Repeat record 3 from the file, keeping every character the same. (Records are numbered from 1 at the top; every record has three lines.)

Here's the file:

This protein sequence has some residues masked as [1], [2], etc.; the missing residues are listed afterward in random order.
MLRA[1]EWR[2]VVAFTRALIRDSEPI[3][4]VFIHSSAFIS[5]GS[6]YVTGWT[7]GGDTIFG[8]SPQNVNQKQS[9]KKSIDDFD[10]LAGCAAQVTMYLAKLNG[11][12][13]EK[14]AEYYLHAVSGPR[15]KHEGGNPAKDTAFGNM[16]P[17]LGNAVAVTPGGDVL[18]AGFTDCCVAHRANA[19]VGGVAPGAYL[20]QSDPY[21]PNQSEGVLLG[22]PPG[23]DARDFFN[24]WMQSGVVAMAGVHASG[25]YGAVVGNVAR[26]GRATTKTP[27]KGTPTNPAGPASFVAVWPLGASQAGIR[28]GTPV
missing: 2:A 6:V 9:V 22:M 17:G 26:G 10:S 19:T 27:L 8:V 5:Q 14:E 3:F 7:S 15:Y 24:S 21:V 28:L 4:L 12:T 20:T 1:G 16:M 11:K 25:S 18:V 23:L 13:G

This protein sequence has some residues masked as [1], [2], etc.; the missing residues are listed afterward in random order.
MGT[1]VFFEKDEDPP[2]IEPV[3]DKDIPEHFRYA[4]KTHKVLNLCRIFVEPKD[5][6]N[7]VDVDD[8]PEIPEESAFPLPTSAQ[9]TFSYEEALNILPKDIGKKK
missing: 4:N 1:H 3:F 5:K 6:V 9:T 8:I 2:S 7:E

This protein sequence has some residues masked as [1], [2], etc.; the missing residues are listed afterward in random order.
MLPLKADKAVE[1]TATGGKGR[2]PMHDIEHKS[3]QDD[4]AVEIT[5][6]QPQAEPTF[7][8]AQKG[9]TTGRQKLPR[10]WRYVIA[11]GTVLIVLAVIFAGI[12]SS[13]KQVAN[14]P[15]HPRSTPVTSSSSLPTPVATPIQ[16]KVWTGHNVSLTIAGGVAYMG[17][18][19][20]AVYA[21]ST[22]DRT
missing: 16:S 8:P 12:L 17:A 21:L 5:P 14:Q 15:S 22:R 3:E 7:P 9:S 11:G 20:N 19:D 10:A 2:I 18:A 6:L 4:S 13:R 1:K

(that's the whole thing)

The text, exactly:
This protein sequence has some residues masked as [1], [2], etc.; the missing residues are listed afterward in random order.
MLPLKADKAVE[1]TATGGKGR[2]PMHDIEHKS[3]QDD[4]AVEIT[5][6]QPQAEPTF[7][8]AQKG[9]TTGRQKLPR[10]WRYVIA[11]GTVLIVLAVIFAGI[12]SS[13]KQVAN[14]P[15]HPRSTPVTSSSSLPTPVATPIQ[16]KVWTGHNVSLTIAGGVAYMG[17][18][19][20]AVYA[21]ST[22]DRT
missing: 16:S 8:P 12:L 17:A 21:L 5:P 14:Q 15:S 22:R 3:E 7:P 9:S 11:G 20:N 19:D 10:A 2:I 18:A 6:L 4:S 13:R 1:K